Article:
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Early Maine Photography

Famous People

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Dolley Madison, ca. 1840
Dolley Madison, ca. 1840Item Contributed by
Maine Historical Society

Dolly Madison

Remembered as one of America’s great first ladies, Dolly Madison (1768-1849) was raised in rural Virginia and educated in Philadelphia. After the death of her first husband, she married Congressman James Madison in 1794. A brilliant lawyer and politician, Madison served as Thomas Jefferson’s Secretary of State from 1801 to 1809, succeeding him in the presidency from 1809 to 1817. During both the Jefferson and Madison administrations, Dolly Madison conducted the social life of the White House. When the British burned Washington in 1814, she rescued the full-length portrait of George Washington from the East Room.

In 1817 the Madisons returned to Montpelier, their Virginia country estate, where James Madison died in 1836. The following year Dolly Madison returned to Washington to resume her role as the social leader of the city. Senator John Fairfield of Saco described Mrs. Madison in 1847 much as she appears in this daguerreotype:

Mrs. Madison is still residing at Washington and is the center of nearly as much attraction as the White House itself. All foreigners and gentlemen of distinction from all parts of our country visiting Washington make it one of their first pleasures to pay their respects to Mrs. Madison. Although far advanced in life, she retains much of the freshness and beauty of her early years, and all of the dignity and even majesty of her appearance and deportment. She still wears the turban and much of her costume of the olden time, which is in admirable keeping with her courtly manners.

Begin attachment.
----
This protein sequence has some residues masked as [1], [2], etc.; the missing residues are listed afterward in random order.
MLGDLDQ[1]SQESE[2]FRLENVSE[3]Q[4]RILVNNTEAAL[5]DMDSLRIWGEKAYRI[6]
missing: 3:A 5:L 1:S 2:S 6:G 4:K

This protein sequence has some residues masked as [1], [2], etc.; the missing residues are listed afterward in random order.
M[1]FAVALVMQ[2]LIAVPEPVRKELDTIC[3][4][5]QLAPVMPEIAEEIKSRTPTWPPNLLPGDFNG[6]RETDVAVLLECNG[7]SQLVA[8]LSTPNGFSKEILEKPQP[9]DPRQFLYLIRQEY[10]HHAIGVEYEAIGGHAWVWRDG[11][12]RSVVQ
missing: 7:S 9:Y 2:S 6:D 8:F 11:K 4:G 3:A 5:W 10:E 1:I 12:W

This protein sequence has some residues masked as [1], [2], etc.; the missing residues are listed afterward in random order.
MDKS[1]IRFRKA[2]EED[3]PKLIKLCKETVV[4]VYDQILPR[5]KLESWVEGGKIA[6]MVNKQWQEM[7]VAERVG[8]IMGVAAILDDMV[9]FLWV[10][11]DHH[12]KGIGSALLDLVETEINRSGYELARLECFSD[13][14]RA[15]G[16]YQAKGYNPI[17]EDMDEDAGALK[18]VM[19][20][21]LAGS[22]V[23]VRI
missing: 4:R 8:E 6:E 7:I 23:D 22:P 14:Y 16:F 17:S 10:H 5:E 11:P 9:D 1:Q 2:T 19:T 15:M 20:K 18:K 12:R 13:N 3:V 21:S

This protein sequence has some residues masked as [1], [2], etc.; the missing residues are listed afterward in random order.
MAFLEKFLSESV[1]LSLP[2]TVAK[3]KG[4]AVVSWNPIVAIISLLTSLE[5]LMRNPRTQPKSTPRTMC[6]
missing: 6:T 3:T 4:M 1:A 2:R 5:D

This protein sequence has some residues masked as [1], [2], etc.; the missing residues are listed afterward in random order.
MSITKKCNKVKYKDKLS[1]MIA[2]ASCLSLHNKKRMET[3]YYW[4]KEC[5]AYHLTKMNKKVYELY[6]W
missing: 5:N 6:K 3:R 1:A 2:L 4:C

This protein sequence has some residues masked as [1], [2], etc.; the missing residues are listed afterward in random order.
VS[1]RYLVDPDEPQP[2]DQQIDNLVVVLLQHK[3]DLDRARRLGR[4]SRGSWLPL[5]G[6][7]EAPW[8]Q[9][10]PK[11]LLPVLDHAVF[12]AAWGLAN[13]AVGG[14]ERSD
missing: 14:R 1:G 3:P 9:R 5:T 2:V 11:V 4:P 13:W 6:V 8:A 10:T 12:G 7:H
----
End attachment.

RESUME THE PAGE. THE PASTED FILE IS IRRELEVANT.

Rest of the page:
Dolly Madison’s sister Anna was married to Richard Cutts of Saco, and the Maine Historical Society probably acquired this daguerreotype from the Cutts family.


Tintype portrait of Abraham Lincoln, ca. 1864
Tintype portrait of Abraham Lincoln, ca. 1864Item Contributed by
Maine Historical Society

Abraham Lincoln

This tintype of a print of Abraham Lincoln by an unknown maker may date from his reelection campaign in the fall of 1864 or from his assassination in April, 1865. Born in Kentucky in 1809, Lincoln rose to fame as an Illinois lawyer and politician. Nominated for president by the new Republican Party in 1860, he won a four way race and immediately faced the dissolution of the union over the question of slavery.

Between his inauguration on March 4, 1861 and his death on April 15, 1865, Lincoln focused on preserving the union and abolishing slavery by waging war with Confederate States of America and issuing the Emancipation Proclamation. In achieving both these goals, he is considered one of America’s great presidents.